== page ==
Content warning: sexual violence
We commissioned writers to experience Niqabi Ninja by Sara Shaarawi and share their reflections on the work. The first of these works is by Edinburgh arts journalist Anahit Behrooz.
A man masturbated next to me in a taxi once, while I did nothing but stare out the window and hope it would stop. He was driving and I was in the seat beside him – an unspoken taboo for a young woman in Amman, where I was living that summer – but I was too inexperienced to argue when he insisted. He took a circuitous route, asking if I drank alcohol, looking at me and laughing, and when we finally pulled up at our destination, my phone dead and my entire body flushed, my boyfriend at the time was furious with worry. When I tried to tell him what had happened, it seemed to barely register in the face of whatever abstract danger he had been imagining. There was a gap between how he expected violence to manifest, and how it actually did. I didn’t know how to bridge it.
I feel precious about who I tell this story to, nervous and angry that it might confirm white people’s worst fears about Arab men, but I’m telling it here; partly, I suppose, to contextualise my relationship with Sara Shaarawi’s Niqabi Ninja, and partly to participate in its articulation of how harm – both active and passive – is performed. Perhaps it is because of the marked absence of what we would traditionally recognise as performance – Niqabi Ninja unfolding instead as an audio narration and walking route – but its emphasis on performativity is what strikes me most. Performativity, not in the sense of inauthenticity, but in the sense of reification, the repeated, public entrenching of power and its resistance.
Niqabi Ninja leads its audience around a route sprawling past Edinburgh’s Lyceum Theatre, past six graphic novel-like artworks that depict episodes in our protagonist’s life. The narrative itself emerges out of a conversation between Hana and an imagined character she is sketching: Niqabi Ninja, a veiled Cairene vigilante with a bloodlust for violent men. As the two bicker about the comic Hana is sketching for Niqabi Ninja to populate, they delve into Hana’s past and her experience of misogyny within public spheres: streets, shops, bars and clubs. I am normally a fast walker, but Niqabi Ninja forces me to slow my steps, consider my own presence – defiant, tangible, exposed – within the cityscape.
Each artistic episode builds on Hana’s story, but it is the third episode that pulls me to a halt. It is the only chapter that doesn’t take place in Cairo, as Hana recalls the time she spent abroad in London, and the harassment she faced in a club. She is reluctant to tell the story at first, trying to brush past it, but Niqabi Ninja is adamant. “Do Western hands feel any different?” she spits. “I thought they respect women abroad,” Hana responds, her voice tight and scared. The accompanying picture depicts her mid-dance, care-free, liberated, lost in herself, her dark curls – so much like mine – hiding her face. Yet reaching from the corners of the frame are hands clawing their way towards her, while in the background two men watch, their eyes dizzied and sharp. I think I sit in front of it for twenty minutes.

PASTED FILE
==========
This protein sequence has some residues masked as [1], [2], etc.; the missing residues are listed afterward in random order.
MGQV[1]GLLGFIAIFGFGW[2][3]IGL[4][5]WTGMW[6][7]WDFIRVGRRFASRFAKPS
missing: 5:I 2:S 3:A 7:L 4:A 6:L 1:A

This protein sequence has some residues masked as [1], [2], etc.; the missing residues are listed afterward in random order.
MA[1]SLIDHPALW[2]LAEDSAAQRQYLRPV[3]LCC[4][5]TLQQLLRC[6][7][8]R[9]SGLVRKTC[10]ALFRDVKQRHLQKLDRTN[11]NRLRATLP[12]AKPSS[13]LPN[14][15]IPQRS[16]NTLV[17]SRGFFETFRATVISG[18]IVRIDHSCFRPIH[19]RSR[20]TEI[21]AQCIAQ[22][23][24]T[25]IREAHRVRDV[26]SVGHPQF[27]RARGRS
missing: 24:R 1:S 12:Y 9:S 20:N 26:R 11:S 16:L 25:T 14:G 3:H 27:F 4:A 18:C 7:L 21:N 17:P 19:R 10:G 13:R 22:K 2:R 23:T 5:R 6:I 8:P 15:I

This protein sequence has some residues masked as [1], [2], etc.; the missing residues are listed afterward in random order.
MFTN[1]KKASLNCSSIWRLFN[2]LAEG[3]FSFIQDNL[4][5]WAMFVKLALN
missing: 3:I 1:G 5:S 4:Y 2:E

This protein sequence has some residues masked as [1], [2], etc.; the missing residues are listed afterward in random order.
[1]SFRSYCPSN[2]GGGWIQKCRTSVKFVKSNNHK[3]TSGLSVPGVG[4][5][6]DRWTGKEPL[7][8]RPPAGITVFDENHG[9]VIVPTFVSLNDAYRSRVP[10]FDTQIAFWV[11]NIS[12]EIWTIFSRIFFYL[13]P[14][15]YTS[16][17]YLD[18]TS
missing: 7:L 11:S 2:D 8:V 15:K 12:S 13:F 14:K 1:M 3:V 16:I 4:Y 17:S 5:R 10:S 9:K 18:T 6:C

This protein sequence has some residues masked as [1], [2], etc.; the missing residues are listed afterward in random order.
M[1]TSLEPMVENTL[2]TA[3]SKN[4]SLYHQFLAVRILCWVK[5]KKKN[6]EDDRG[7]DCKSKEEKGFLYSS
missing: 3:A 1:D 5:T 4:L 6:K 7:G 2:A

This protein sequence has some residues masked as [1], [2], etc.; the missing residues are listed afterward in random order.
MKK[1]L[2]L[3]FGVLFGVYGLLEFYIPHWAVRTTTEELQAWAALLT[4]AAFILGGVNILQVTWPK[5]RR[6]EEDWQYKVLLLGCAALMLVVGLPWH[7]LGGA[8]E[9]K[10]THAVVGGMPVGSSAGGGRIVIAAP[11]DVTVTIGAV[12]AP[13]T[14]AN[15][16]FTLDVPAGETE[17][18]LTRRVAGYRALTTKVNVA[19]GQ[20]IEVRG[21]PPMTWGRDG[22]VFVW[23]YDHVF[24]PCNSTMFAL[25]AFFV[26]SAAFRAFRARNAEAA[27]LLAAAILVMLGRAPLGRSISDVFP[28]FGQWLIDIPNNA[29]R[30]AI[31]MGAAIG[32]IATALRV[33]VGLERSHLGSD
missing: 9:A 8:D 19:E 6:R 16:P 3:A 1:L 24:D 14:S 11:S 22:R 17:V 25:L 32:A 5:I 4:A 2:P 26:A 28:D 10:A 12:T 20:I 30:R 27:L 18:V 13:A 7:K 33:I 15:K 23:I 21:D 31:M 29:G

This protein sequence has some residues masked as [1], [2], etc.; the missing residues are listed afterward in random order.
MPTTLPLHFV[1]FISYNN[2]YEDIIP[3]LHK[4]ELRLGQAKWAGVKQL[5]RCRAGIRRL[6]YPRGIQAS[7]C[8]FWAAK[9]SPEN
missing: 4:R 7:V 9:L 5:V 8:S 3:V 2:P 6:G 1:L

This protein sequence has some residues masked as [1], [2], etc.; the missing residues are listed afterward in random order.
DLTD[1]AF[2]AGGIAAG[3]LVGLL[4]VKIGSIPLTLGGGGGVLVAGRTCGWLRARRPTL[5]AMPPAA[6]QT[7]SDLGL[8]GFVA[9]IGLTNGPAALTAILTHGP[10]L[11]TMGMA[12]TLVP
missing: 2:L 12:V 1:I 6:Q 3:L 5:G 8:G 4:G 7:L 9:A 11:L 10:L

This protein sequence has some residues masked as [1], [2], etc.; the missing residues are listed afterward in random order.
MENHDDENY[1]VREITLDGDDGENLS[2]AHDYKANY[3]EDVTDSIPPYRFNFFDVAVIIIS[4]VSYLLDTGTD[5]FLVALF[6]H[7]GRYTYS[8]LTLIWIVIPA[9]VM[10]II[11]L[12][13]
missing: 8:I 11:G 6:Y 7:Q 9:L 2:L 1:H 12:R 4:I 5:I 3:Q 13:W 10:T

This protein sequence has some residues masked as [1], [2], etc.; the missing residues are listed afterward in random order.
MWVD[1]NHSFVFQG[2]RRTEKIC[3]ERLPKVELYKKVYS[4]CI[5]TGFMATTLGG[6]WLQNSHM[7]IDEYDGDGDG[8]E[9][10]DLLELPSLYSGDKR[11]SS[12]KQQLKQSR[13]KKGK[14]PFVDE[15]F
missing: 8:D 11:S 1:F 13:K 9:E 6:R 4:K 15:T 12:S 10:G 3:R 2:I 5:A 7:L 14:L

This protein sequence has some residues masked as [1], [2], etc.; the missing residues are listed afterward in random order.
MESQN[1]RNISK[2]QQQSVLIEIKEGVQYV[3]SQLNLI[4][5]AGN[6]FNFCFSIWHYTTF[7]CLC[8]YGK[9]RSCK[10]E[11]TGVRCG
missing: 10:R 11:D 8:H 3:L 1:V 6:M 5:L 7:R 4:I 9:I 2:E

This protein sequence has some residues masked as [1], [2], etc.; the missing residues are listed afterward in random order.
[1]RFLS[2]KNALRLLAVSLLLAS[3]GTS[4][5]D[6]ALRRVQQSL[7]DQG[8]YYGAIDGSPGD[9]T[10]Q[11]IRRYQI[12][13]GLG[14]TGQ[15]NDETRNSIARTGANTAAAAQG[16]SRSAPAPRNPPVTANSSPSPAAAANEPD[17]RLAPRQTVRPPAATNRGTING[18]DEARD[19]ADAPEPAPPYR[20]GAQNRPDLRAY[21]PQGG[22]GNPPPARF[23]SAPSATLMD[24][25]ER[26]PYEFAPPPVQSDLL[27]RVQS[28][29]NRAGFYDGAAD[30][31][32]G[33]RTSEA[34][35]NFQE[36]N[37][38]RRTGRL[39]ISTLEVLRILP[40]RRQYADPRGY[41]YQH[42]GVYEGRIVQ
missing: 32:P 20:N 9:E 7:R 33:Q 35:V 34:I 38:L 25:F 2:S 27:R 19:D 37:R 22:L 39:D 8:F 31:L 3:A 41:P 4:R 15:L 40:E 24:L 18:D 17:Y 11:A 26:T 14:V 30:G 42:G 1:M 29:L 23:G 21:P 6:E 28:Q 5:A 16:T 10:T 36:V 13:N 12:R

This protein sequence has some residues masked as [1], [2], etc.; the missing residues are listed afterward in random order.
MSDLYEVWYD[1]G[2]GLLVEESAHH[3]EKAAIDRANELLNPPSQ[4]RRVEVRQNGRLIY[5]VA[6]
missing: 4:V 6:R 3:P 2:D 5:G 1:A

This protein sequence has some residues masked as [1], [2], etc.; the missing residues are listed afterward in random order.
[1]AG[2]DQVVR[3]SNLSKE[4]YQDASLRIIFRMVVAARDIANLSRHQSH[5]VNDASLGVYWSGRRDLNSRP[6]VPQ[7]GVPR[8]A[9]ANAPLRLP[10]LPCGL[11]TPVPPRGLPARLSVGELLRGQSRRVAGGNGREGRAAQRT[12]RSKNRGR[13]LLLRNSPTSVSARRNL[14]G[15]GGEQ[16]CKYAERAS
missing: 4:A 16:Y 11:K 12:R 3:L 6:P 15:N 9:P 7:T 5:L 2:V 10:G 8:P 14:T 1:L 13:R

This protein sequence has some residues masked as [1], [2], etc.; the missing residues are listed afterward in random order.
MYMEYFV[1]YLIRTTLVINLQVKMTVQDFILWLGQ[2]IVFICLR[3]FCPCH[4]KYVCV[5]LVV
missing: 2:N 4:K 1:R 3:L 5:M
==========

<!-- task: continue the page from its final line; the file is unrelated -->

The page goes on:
Male violence chokes every moment of Hana’s life, yet it is this third frame that is, to me, the most central. Interrogating the fixed frameworks through which we recognise misogyny, Hana’s experience in London unveils the constant performance of male power in every corner of the world – no matter the expression it wears – and the ways in which its repetition fixes the patriarchy in place. I think back to that moment right after the taxi journey, and how what had happened was brushed aside in favour of a fictional worse. I think also of all the times I have told this story to others and their resulting horror, a horror that never quite matches that when I recount stories from the UK. Men barring the toilet in which I’m hiding, men shouting from their cars, men touching me in the street. Niqabi Ninja is right: people believe that Western hands feel different. But misogyny is misogyny. Violence is violence. Different societies have just normalised different performances.
But men aren’t the only actants on this labyrinthine stage. Throughout Niqabi Ninja, there is a sense that Hana is trying to exorcise something that happened to her, searching for catharsis through communion with her imaginary heroine. Niqabi Ninja – the comic, the character, her alter-ego – becomes a performance of Hana’s own rage and helplessness, a refusal of the many ways in which performing femininity in public means to perform vulnerability.
Refusing to elide the constant threat of male violence and the myriad ways in which rape culture is perpetuated and accepted across the world, Niqabi Ninja enacts her revenge. Her presence, looming over the city of Cairo in the final artwork, is a stark reminder of the worlds that can be performed until they become real, proof that if you take a pen and score through the script enough, eventually something new can be written over. A new performance, out there, right in the heart of the public sphere, can be staged.
About the writer
Anahit Behrooz is an arts journalist based in Edinburgh. She currently works as events editor at The Skinny, with words in Little White Lies, The Quietus, MAP Magazine, Girls on Tops and others. She likes beautiful films about women, old bookshops, and Dan Levy’s eyebrows.